First floor hall in the Rijksmuseum in Amsterdam. © Rijksmuseum, reproduced here by kind permission of the museum. When the Rijksmuseum was officially opened in 1885, this richly decorated space, almost a cathedral of the arts, was the entrance to the main gallery. William Francis Dixon (1847-1928) had won the competition for the commission for the stained glass in 1882, in what seems to have been the start of his wider European career as a stained glass window designer. His work consists of three tall arched windows of three tiers, with further stained glass in the tracery, the central window separated from the other two similarly-sized windows by two smaller rectangular ones of only two tiers. Although the whole area, including mosaic floor, walls and ceiling, is intricately worked according to an elaborate allegorical scheme (moving from the material world, through the social world to the intellectual world), as the early guidebook says: "The eye is, however, especially struck by the large windows of stained glass" (22).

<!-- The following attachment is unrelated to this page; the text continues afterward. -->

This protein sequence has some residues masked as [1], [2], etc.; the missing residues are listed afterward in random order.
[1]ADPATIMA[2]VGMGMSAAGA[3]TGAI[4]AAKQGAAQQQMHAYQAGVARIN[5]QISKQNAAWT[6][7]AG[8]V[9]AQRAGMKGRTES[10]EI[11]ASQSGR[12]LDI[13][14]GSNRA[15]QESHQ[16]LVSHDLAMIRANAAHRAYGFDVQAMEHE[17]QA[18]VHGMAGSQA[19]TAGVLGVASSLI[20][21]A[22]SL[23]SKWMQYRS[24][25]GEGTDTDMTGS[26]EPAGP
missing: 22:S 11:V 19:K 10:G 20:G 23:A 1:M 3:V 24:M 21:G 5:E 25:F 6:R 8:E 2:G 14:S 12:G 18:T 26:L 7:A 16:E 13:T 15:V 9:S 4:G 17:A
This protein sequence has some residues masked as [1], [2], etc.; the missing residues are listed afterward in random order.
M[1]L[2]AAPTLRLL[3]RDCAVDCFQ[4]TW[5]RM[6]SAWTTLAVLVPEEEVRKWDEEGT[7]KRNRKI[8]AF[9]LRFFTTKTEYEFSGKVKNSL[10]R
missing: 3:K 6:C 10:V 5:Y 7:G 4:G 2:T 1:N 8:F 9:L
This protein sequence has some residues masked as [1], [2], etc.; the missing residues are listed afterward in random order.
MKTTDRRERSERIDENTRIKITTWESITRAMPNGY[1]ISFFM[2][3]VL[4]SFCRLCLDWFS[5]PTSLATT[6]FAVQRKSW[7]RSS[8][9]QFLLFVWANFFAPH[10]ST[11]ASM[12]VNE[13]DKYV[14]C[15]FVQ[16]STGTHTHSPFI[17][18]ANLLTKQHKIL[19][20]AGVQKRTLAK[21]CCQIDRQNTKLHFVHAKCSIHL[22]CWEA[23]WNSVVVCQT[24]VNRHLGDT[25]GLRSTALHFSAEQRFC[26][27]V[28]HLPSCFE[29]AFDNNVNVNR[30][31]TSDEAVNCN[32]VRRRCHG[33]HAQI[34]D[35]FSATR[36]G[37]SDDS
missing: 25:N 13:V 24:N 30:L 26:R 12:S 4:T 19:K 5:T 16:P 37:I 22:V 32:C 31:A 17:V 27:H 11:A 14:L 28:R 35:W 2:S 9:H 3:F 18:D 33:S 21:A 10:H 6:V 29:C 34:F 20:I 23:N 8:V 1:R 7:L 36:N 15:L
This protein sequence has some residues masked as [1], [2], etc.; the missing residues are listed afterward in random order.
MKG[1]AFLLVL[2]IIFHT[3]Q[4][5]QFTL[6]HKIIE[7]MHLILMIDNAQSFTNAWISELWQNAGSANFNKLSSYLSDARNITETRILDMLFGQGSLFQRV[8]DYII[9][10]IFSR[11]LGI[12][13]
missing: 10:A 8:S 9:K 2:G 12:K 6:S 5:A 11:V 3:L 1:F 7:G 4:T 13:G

Left: Tall window on the left-hand side, depicting the art of painting. Right: A detail from the middle of the lower two tiers. The detail shows Willem Van Heerle and Lucas Van Leyden below, and, above them, the art of illuminating manuscripts, and the art of producing stained glass. The other artists featured here are Apelles and Rembrandt (see below left for the latter) and the other arts shown above them are those of fresco painting and painting at an easel (see Obreen 26).

Left: Rembrandt, who stands to the right of Van Leyden. Right: Dixon's signature in the right-hand corner of the same window.

All photographs except the first, and accompanying text, by Jacqueline Banerjee. The photographs are reproduced here by kind permission of the Rijksmuseum. Click on the images for larger pictures.

Related Material: Dixon's Other Windows in the Rijksmuseum


Obreen, Frederik Daniel Otto. Guide to the National Museum of Amsterdam. 2nd ed., enlarged. Schiedam: H. A. M. Roelants, 1890. Internet Archive. Web. 28 July 2013.

Last modified 28 July 2013